But what may touch more Americans directly every day is the state of the American economy.
That’s the disconnect between data and everyday life: People are upset about rising costs at the fuel pump and the grocery store even when there’s plenty of very good economic news to be thankful for.
I’ve borrowed a lot of its language for this list of arguably good news that includes:
- US industrial output is racing forward above pre-pandemic levels.
- Auto manufacturing rebounded last month Factory production would have been stronger had it not been for the hiccups in the companies’ supply chain.
- Enviable corporate profits And big companies deal with supply chain problems, passing on high costs to customers and even increasing their profit margins along the way.
- The largest publicly traded companies have larger profit margins Today than before the pandemic, that probably shows in your retirement account.
- The Dow is up 17% this year The S&P 500 rose 25%. If you take a step back since the market crash in 2020, some averages have doubled.
- Workers have the upper hand. You’ve heard it’s called the “Big Resignation” – Americans are leaving their jobs in record numbers. In September, 4.4 million ships jumped, and economists say many are taking on better jobs with higher wages and starting bonuses.
- Paychecks are getting fatter after years of sluggish wage growth, especially for low-paid workers. Wage growth is approaching 5%.
- Americans save. Thanks to higher wages, Covid-19 stimulus checks and child tax credits, Americans have more than $2.3 trillion in savings since the crisis began. JP Morgan says its average checking account balance is 50% higher this year than in 2019.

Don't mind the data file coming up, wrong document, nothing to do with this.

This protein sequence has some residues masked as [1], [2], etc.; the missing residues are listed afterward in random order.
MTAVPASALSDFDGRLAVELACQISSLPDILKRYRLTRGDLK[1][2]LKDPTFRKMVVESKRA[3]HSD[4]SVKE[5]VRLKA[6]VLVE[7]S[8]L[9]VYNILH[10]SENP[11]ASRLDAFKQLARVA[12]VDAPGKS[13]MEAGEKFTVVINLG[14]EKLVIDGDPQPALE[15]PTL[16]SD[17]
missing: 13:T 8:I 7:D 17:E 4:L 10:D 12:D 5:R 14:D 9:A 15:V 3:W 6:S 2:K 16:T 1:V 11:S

- The economy adds jobs. Overall, 5.8 million jobs have been added this year.
There is certainly a contradiction here if the national mood is deteriorating while economic indicators are rising.
“Inflation worries grab all the headlines, but most other indicators are moving forward significantly,” Roman said in her report.
I offered two reasons why measures of consumer confidence do not reflect strong indicators:
- Americans are tired of the pandemic.
- They are bombarding every day with high prices at the grocery store and gas station. “Everyone drives and eats; not everyone has stock,” she said.
I asked Ariel Edwards Levy, CNN’s poll editor, how to display the national mood, and argued that polling defies easy junk food.
She said, “It is true that:
- a) Concerns about the economy are increasing,
- b) the economy is still not nearly as dominant as it was during the Great Recession,
- c) The prevailing American views of the economy at the moment are generally very poor and
- d) Views of economics are closely linked to partisanship.
The party component is an important component. Large parts of Republicans may have a worse view of the economy right now just because they ignore Biden. Democrats may have demonstrated the same behavior during the Trump administration.
The American Farm Federation noted that turkeys are more expensive this year, but also added an asterisk that they were shopping for turkeys to make those calculations before groceries stocked up for Thanksgiving.
The abundance of turkeys is something every American can be grateful for, even if there is concern that it costs a little bit higher.